This year in Paris was more like a family vacation as my parents visited at the same time as well. I’ve been coming to Paris once every year for the last 5. Although I find Paris immensely beautiful (my sister and I love walking, just walking endlessly at night admiring the city in all its glory), I or rather we, fell in love with Provence and the south. We spent two summers in the south skipping spending time in Paris.

        This time we stayed in Marais, we ate at Blend (really good) and the fusion Japanese bento place – Nanashi. We also tried the farmers market (?) there – Enfants Rouge, and the cutest little bar called Sherry Butt!

      • Have to run to do groceries, but just wanted to say that we live very near Sherry Butt in the 4th 🙂

      • Back 🙂

        Well, India is so rich that it is difficult to say and compare. To start with big cities, I like different cities of Delhi, I think they are amazing (some remind me of Uzbekistan). I love Bombay bc we have good friends there. Hyderabad is SO FASCINATING but so polluted. Varanasi is very disturbing but very beautiful at the same time.

        I love Hampi (prefer this to Angkor temples, if you can compare), and Karnataka in general. Nice ppl, but then again, you have nice ppl everywhere in India. Kochi is cool. Tamil Nadu is extremely religious but temples are attractive, you miss them when you leave TN for another state. I spent a fantastic Xmas in Mamallapuram. Andra Pradesh: delicious thalis. Tirupati was interesting. Rajasthan: amazing heritage hotels. Oh, there is so much in India. I think I have loved every place maybe except Pondicherri but it is bc I don’t go to India to find France 😉

        Well, I have to return to kitchen so more another time 🙂

      • Oh wow! You’ve traveled in India more than me! I live in Delhi and while I can’t say that I love it, it’s home and I can’t see myself living anywhere else in India (besides Bombay although for only a few years). I want to visit Hampi, I’ve heard Varanasi is frightfully dirty but sadly I haven’t been :(. I agree with you, the food is yummy in AP and the old restored Havelis of Rajasthan are stunning. I’m off to Agra tomorrow and will hopefully blog about it soon.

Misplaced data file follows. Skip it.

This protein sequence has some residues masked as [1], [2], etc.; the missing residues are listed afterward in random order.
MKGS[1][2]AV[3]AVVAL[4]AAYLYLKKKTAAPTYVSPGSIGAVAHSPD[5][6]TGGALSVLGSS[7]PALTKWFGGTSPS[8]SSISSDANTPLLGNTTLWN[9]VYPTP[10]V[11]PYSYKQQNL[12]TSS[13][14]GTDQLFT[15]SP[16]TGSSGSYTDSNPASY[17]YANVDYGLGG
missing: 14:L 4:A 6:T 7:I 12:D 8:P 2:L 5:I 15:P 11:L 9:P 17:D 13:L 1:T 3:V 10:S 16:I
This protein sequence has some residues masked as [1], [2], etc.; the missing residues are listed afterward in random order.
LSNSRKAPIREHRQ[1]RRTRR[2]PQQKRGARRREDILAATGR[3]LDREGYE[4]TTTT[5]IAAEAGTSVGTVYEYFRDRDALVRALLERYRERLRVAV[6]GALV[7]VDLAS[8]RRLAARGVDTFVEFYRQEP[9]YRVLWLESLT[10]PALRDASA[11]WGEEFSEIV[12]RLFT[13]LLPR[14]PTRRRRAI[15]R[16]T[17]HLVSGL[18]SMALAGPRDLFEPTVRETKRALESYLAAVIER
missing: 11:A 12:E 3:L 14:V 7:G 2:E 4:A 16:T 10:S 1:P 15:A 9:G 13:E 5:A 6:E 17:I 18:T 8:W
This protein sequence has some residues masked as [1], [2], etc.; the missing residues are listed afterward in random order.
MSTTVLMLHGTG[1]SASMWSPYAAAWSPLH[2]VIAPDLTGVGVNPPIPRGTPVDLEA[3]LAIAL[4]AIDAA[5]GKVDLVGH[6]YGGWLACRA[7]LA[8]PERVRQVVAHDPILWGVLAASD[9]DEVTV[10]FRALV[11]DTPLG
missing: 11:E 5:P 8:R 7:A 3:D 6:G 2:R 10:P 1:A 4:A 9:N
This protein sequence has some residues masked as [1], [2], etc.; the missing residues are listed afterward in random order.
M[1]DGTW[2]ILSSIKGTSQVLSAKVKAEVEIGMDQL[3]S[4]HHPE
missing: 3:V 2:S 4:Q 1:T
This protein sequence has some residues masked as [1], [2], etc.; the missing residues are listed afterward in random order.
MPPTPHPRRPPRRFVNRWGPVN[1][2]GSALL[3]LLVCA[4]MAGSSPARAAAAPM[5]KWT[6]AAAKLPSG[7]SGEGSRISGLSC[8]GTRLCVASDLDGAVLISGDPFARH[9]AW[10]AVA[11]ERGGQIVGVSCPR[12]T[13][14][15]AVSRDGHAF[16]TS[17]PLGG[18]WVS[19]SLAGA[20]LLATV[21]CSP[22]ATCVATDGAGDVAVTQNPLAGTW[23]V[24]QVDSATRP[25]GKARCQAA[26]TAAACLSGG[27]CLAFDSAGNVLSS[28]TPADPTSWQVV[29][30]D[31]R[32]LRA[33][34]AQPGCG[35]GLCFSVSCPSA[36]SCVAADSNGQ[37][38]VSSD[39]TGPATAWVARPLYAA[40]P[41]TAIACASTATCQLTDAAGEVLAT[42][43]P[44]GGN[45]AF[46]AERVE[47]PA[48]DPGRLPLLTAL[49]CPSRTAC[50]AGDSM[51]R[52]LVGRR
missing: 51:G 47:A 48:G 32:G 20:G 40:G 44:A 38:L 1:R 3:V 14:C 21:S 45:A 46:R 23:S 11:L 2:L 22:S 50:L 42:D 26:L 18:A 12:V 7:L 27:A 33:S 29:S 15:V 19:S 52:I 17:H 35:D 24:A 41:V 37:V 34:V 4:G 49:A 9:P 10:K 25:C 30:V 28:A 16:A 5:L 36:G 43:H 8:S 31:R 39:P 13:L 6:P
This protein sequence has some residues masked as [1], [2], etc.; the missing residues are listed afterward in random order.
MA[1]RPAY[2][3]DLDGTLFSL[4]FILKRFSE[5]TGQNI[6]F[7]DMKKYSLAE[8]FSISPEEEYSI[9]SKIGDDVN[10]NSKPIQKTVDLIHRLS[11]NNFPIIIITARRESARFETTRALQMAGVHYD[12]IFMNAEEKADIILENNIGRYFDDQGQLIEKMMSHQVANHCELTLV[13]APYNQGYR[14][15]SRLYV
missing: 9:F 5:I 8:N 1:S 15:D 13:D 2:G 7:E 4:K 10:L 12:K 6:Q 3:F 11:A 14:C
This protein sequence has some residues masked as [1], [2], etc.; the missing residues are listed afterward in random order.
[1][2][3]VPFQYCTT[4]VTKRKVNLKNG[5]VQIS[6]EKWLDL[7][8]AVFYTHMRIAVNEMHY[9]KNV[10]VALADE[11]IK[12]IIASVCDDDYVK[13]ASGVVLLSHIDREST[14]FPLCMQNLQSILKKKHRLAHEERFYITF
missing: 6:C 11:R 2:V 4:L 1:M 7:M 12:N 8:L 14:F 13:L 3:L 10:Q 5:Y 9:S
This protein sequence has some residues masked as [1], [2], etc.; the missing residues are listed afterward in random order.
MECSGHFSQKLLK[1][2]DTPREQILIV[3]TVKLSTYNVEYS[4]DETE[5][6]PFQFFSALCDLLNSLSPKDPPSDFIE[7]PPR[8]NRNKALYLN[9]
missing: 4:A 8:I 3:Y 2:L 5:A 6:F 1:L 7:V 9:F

• Hey, I did not find Varanasi that dirty… (not more than many other places). The old town is extremely charming.

        I forgot yesterday, there are two very distinctive areas in India that are architecturally interesting: Shekhawati in Rajasthan and Chettinad in Tamil Nadu. Beautiful havelis, built by rich businessmen.

        Where are you staying in Agra? I was there 2008 and stayed in a nice guesthouse right next to Taj Mahal but I hear that the guesthouse has gone down a lot while prices have at least tripled. Then this year I stayed with my parents at Nivas something, a quite bad hotel and overpriced. Actually Agra is not my favorite place in India. It is not where you eat and sleep best 😉 But I am curious to find out about your trip, and have a great time!! And do not miss the fort, it is very interesting and I think very different from the Red Fort. Oh, and try and see Fatehpur Sikri. I love that place.

      • Interesting, I love Chettinad food! 🙂
        Agra, was just for the day (I’m back in Delhi now).. we visited the Wildlife SOS grounds where they take in dancing abused bears and elephants and rehabilitate them. Spent a few hours feeding and bathing the elephants, which was delightful!
        The last time we were in Agra (to see the Taj), which was oh about over 12 years ago we stayed at the Jaypee Greens Resort and went to the Amarvillas for sundowners (fantastic views of the Taj from this property). I haven’t been to Fatehpur Sikri, I miss it every single time, but I do want to go.